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If programming is carpentry, then computer science is architecture/design.

Edit

More info: in carpentry, you're interested in things like what what order to build things in (frame, then subfloor, then interior walls, then drywall, etc.). How do you build it so that it takes less time to construct, but can be modified later.

In the case of architecture (the part of it like CS anyway), you're concerned with things like what are the capabilities of the materials, how big of a beam do you need to support this span of wall/roof?

Similarly CS is about the theoretical capabilities of computers, where programming is about the practical application of that knowledge.

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Bad analogy. If programming is carpentry then software design is architecture/design. Computer science is more like dendrology in that respect, or maybe biology in general. –  back2dos Feb 27 '12 at 13:38
    
Ok, maybe I was unclear, so let me explain why I think you analogy doesn't work. Being concerned with the capabilities of the material is material science, with the stability of the structure is statics. None of them are actually what design is about, they only constrain it. Design (software or buildings or anything) is about taking all requirements and constraints (technical, financial, psychological, ...) and architecting a solution meeting those. –  back2dos Feb 27 '12 at 14:24
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Computer science is to programming as physics is to mechanical engineering.

Computer science is theoretical, it takes a scientific and mathematical approach to information and it's computation.

Computer programming is practical, it is the process of designing, writing, testing, debugging, and maintaining the source code of computer programs.

They are different, but related fields. Both have benefited from each other.

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A degree in computer science is a lot broader in scope and covers the theory behind computing. A degree in computer programming, on the other hand, is focused on developing the coding or programming skills of students by training them in different programming languages. If you’re confused, you can browse through the details of both these programs at California College San Diego. That may provide you some clarity regarding the scope of these degrees!

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Computer Science : It is the study of problem solving with computers/computational methods.

Computer programming : It is the part of this problem solving process that makes up the field of computer science. Computer programming is just a small subset of computer science.

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Programming is about people. People read, write, and maintain code. Computer science is about mathematics- they implement and describe algorithms.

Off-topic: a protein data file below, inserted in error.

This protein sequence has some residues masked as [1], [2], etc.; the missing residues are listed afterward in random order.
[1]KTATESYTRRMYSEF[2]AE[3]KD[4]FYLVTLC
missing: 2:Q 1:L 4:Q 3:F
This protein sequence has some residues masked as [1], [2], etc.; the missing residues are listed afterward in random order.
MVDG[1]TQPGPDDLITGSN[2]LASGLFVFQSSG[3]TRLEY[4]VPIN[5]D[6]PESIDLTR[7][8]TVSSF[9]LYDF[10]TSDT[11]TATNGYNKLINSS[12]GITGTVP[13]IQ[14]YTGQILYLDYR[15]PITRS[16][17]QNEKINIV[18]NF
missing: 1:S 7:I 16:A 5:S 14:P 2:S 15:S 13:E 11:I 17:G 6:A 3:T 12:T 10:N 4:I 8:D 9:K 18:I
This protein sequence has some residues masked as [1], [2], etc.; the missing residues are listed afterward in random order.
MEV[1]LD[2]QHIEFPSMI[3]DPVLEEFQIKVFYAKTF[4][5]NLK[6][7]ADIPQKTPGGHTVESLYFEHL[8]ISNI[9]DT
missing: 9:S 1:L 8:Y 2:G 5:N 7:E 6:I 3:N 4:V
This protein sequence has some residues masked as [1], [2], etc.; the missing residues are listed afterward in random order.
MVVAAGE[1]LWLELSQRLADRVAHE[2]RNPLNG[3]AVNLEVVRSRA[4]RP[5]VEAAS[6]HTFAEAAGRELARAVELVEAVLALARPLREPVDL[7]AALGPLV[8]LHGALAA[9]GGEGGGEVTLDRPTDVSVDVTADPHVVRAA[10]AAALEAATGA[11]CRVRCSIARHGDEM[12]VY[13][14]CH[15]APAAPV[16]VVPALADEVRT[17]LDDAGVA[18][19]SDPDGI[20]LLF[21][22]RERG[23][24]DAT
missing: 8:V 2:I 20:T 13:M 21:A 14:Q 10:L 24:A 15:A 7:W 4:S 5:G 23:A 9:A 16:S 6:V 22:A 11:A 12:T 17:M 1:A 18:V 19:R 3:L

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@SK-logic and DeadMG. I've deleted all these comments. If you wish to have a discussion (or indeed argument) please take it elsewhere. –  ChrisF Feb 27 '12 at 14:43
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That's a little bit narrow. At the very least, the "Algorithms, Machines and People" lab at my university would like to disagree :). And that lab contains some of the top CS researchers, period. Also all the HCI people everywhere. I'm being a little facetious, but CS is really more broad than just algorithms and math. –  Tikhon Jelvis Jun 2 '12 at 5:47
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Programming (development) is about making money. Science is about discovering new things.

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Someone forgot to the tell the open source community. –  webbiedave Feb 27 '12 at 19:29
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@webbiedave - well, there may be one or two true altruists out there, but in the end open-source is about making money as well. I dare say most people involved in open source projects do it to enhance their skills and/or CV:s and boost their future income potential. Many open-source projects also spawn commercial/enterprise versions to generate revenue from the project. So the open source community is very much in the loop when it comes to making money ;) –  pap Feb 28 '12 at 7:42
    
And the same isn't true for science? ;) –  webbiedave Feb 28 '12 at 16:33
    
@webbiedave - No, I don't agree it is. While money may be a bi-product of science, it isn't (and shouldn't be) the primary goal. Science is about discovery for the sake of itself. Companies do R&D, but that is not about discovering new things, it's about monetizing things already discovered. –  pap Feb 29 '12 at 7:46
    
The only reason most scientists want more money is so that they can do more research. I think the same thing counts for open source. Doing open source to enhance you're CV sounds like a road to failure for me. It should be about curiosity, discovery and scratching an itch. –  Tjaart Mar 1 '12 at 8:16